Posted:You know it really doesn't matter how fast you progress just as long as you do. And, actually, the longer you spend learning a spicific trick the better you will end up being later. So maybe take the time to polish all of your tricks before you move on. This way you won't have to go back later and fix all the sloppy parts of your routine.Also, pay attention to your screw up's. I've learned more moves from watching how I fuck up than I have watching other people do the tricks well.------------------If you love something, set it on fire.

Jesus helps me trick people.

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Dru Lee Parsec


member
Location: Santee California, USA

Total posts: 78
Posted:I got my Poi last week and I was able to do a basic butterfly in about 5 minutes, 3 beat weave in about 10 more. One handed weave the 3rd time I tried it, but only for about 5 beats. I need to work one that one a lot moreNow, this does not mean that they're up to performance quality. It just means that I can do the move when I want to and keep them going until I get tired. It does not mean that I've got them working with tight little wrist movements and very little arm movement.I'd say just go and practice and learn it as fast as you learn it. Why set a goal of "I have to learn the 3 beat weave in 15 minutes"? Like rock climbing getting to the top isn't really the goal, it's the journey it takes to get there that's important. Practicing Poi is fun. Don't sweat how long it takes.One more piece of free advice. Back in my juggling days we use to say "Never end on a drop". In other words, when it's time to take a break don't practice until you drop and then stop. You're just teaching yourself to stop when you mess up. Instead, juggle, or spin, until you're ready to take a break and then YOU end the session. If you drop (or your poi crash) then do something with your poi such that you decide when they stop instead of letting a crash stop you.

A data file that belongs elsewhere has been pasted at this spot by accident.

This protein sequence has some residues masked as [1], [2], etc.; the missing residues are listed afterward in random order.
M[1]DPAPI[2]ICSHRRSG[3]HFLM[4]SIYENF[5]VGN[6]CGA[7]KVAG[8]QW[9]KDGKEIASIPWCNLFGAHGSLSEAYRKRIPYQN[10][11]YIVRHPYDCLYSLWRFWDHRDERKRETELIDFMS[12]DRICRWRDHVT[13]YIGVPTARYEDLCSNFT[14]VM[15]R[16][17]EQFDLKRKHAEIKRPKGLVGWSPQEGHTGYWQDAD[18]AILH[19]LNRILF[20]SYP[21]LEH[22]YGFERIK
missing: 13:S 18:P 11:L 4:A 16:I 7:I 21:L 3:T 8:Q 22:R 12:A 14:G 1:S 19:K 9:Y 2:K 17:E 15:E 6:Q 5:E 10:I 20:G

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Mushinkato


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Location: Sheffield, South Yorkshire, UK

Total posts: 164